I’ll never forget walking down the aisle and saying to Pop ‘Wow! There are so many people!’ To which he replied (in a cracked, shaky voice) ‘You’ll be fine, it’s ok, you can do this.’ Um, I think I should have been the one telling him that… his reaction was interesting to me because I’d never seen him crack before or seem nervous - EVER. He is Mr. cool-calm-and collected.

So we lived through our day and all of the pomp and circumstance. I did wear an off white dress that I had made by my closest friend’s mom. I loved that it was made by someone who respected marriage and upheld it’s sacredness. She hand stitched much of the lace because I couldn’t afford to buy the actual amount needed. The dress was beautiful. Not like other bride’s dresses. It didn’t make me look like a princess on her most perfect and only day. Instead it made me feel prepared to take vows that would bind me to another person. It was different, imperfect and special just like me, and just like the life I was walking into.

A couple weeks ago I was talking to a friend of mine about my ‘most beautiful day’ ever. I was referring to a time I was in a friend’s wedding. When I was done talking my friend said ‘You mean except for your own wedding, right?’ I smiled and said ‘No.’ She looked at me awkwardly and waited. I tried to explain that I never felt that ‘fairytale’ way about our wedding day, but that it was intentional. I didn’t ever want to set myself up to feel disappointed or diluted about what my wedding day was supposed to be about. It was really about Wally and I making a covenant, period. Not about feeling like the most beautiful person on the planet. No dress, jewelry or hairdo could make me beautiful on my wedding day, that was an inside job and I had hoped that I’d done my homework and succeeded.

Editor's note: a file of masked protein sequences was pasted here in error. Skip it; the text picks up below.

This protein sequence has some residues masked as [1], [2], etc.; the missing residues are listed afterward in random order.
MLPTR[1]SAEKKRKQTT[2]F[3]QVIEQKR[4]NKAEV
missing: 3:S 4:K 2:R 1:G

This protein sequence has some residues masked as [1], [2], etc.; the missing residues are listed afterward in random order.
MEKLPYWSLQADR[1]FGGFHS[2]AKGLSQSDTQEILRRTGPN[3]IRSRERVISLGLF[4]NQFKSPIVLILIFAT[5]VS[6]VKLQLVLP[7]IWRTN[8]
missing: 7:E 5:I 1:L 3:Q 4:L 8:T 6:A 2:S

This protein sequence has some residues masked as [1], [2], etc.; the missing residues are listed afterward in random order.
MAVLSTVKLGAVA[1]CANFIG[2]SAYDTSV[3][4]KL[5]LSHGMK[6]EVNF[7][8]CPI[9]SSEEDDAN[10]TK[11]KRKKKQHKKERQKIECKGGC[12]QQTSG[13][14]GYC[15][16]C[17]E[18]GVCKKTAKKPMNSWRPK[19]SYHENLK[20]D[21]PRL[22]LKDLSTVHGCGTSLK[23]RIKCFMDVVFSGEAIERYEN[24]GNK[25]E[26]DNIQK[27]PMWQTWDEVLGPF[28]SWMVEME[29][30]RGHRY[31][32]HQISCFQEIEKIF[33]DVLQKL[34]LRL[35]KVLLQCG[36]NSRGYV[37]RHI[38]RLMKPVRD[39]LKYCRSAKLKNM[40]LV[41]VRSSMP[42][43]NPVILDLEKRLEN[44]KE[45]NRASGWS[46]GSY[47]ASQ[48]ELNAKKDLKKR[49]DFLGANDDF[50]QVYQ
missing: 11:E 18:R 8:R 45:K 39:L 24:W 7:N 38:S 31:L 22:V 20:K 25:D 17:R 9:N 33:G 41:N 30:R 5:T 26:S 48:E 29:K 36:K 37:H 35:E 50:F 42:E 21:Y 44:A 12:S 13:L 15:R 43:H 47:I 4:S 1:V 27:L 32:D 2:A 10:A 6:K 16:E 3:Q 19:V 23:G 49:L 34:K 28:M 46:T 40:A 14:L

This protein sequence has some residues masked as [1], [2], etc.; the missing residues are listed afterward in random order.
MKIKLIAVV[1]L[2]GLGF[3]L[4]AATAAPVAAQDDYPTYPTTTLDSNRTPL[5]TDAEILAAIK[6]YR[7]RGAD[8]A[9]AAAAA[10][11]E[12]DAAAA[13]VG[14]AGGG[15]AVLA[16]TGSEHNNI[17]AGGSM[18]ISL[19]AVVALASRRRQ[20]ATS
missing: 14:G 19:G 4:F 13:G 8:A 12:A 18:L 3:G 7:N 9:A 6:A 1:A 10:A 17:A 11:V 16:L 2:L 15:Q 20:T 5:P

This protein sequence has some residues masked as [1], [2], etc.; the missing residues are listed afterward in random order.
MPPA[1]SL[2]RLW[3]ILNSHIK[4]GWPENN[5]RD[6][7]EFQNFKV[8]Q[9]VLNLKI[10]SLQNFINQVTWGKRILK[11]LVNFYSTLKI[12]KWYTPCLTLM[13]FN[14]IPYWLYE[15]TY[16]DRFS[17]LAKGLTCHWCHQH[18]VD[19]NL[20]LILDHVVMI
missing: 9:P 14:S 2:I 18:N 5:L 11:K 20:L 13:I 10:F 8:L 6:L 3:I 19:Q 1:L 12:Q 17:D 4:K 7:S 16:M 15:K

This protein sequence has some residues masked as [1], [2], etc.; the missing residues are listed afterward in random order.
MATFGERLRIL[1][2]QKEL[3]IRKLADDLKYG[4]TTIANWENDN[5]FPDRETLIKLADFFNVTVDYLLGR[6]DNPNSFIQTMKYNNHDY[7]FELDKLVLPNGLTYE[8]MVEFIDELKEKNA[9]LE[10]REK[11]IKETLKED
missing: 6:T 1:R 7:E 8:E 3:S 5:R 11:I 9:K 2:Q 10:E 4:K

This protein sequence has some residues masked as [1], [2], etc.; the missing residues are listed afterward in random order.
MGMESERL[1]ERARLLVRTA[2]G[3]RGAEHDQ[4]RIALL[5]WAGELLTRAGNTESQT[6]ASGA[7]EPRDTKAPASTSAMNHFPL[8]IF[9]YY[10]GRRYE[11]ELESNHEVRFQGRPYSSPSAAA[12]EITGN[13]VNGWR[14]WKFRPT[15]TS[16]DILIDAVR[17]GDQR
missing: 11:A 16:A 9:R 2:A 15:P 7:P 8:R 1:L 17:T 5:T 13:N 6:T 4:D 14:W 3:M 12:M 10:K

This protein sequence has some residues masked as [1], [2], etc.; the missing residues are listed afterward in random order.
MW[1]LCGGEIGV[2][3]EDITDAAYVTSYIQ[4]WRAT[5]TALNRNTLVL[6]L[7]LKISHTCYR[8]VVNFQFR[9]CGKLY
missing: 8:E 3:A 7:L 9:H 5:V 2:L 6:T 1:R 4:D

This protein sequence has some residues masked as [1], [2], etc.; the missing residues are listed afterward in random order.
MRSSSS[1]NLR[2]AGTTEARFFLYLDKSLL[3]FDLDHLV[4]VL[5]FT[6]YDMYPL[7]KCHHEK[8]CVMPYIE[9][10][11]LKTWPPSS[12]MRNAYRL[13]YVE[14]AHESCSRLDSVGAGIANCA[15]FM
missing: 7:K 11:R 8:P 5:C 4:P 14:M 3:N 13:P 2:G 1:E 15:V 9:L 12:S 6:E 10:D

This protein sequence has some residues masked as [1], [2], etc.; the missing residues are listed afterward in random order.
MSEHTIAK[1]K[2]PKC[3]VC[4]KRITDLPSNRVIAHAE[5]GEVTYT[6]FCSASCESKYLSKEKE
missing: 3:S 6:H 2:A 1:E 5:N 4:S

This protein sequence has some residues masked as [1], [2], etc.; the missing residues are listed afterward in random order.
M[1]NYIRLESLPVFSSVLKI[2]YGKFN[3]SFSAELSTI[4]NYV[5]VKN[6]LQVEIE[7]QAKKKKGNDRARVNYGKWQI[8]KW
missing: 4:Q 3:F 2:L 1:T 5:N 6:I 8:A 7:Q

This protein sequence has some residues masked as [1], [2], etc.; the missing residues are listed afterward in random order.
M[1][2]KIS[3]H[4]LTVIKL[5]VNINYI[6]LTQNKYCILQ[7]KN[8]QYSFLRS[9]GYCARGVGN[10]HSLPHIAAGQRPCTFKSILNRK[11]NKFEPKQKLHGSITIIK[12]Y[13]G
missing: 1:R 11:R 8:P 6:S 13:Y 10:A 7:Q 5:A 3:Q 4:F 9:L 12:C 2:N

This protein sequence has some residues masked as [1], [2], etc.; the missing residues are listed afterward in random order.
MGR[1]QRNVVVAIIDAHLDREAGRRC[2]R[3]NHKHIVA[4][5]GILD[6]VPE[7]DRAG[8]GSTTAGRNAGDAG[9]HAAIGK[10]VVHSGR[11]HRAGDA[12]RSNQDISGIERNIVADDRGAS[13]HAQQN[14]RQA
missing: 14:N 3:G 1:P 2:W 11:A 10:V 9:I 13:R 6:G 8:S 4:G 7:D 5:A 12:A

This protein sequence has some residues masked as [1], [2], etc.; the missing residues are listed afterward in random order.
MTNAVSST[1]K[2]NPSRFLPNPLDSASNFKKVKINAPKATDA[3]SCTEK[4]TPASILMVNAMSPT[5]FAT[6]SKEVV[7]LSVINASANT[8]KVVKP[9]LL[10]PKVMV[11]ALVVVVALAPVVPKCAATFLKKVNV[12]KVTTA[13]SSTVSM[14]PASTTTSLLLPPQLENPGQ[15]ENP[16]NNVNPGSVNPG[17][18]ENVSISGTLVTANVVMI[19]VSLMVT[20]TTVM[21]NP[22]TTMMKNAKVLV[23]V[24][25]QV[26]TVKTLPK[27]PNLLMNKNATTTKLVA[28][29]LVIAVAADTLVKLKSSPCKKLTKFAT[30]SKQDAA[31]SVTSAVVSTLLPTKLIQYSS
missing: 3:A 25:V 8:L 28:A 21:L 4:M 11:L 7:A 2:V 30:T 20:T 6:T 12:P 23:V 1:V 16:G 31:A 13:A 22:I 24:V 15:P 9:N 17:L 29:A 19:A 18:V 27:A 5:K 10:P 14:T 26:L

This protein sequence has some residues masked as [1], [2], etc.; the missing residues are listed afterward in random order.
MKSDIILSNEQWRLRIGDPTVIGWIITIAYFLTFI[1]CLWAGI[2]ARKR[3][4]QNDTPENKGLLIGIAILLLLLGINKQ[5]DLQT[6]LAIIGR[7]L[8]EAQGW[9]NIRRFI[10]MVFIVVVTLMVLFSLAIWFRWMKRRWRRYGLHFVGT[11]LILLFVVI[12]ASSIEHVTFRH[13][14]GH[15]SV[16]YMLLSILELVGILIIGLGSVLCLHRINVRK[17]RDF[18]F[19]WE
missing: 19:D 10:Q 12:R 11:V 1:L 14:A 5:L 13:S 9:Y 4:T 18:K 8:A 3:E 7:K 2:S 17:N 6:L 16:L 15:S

I don’t mean to come off as a ‘know it all’ about weddings or that I ‘have it all together’, or that I am such a godly woman, because I don’t and I’m not. I fail in so many ways: with my attitude (especially with family), I carry around bitterness of hurts from long past, I birth jealousy that clothes me in the ugliest of garments. However over the years Wally and I have been married I have had a front row seat to what marriage can bring with it: the challenges, the hurts, the frustrations. These things only get glossed over during the sermon at a wedding. How often do you here a couple talking about how they are going to deal with the day when the husband loses his job when they are signing up for their bridal registry? Hmmmm … never.

Marriage is a wonderful gift and a beautiful one, if cared for, but during the planning of a wedding the main focus seems to always be the day, to celebration and how everything is going to look in the moment. And that’s the thing, the day lasts but a moment and the marriage lasts … well that depends.

I suppose part of me just wonders, if we could strip away all of the outward stuff and started to work on all of the inward stuff, what would happen to our divorce rates? By no means am I trying to judge people that have decided upon divorce but I'm sure many of them would say themselves that they would do things differently. Perhaps they would still marry the same person but maybe consider possible circumstances they may go through as a couple and how they may react. Now I realize that there really is no possible way for a couple to know what they would really do in this situation or that. The thing is that many of them are so caught up in the fairytale they are planning (in their wedding) that they fail to recognize that life indeed takes over after wards and you don't drink from champagne glasses and feed each other cake every night for dinner. That unlike the day of your nuptials, things don't always go smoothly, you don't always respond adoringly at one another and you can even look down right ugly to each other - and the kicker is neither one of you give a rip what the other one thinks.

Once again I'm not trying poo poo the party, just trying to make the after party an event that can be enjoyed for more that a mere few minutes. I could truly go on about this for hours and hours but I will force myself to stop.

Wedding: the ceremony or celebration of a marriage

Marriage: a legal union of a man and woman as husband and wife (or now a days between two people), a close union

Seems to me you need a marriage before you can have a wedding ... at least one worth celebrating.

1 comment:

Zoe said...

Perfectly said.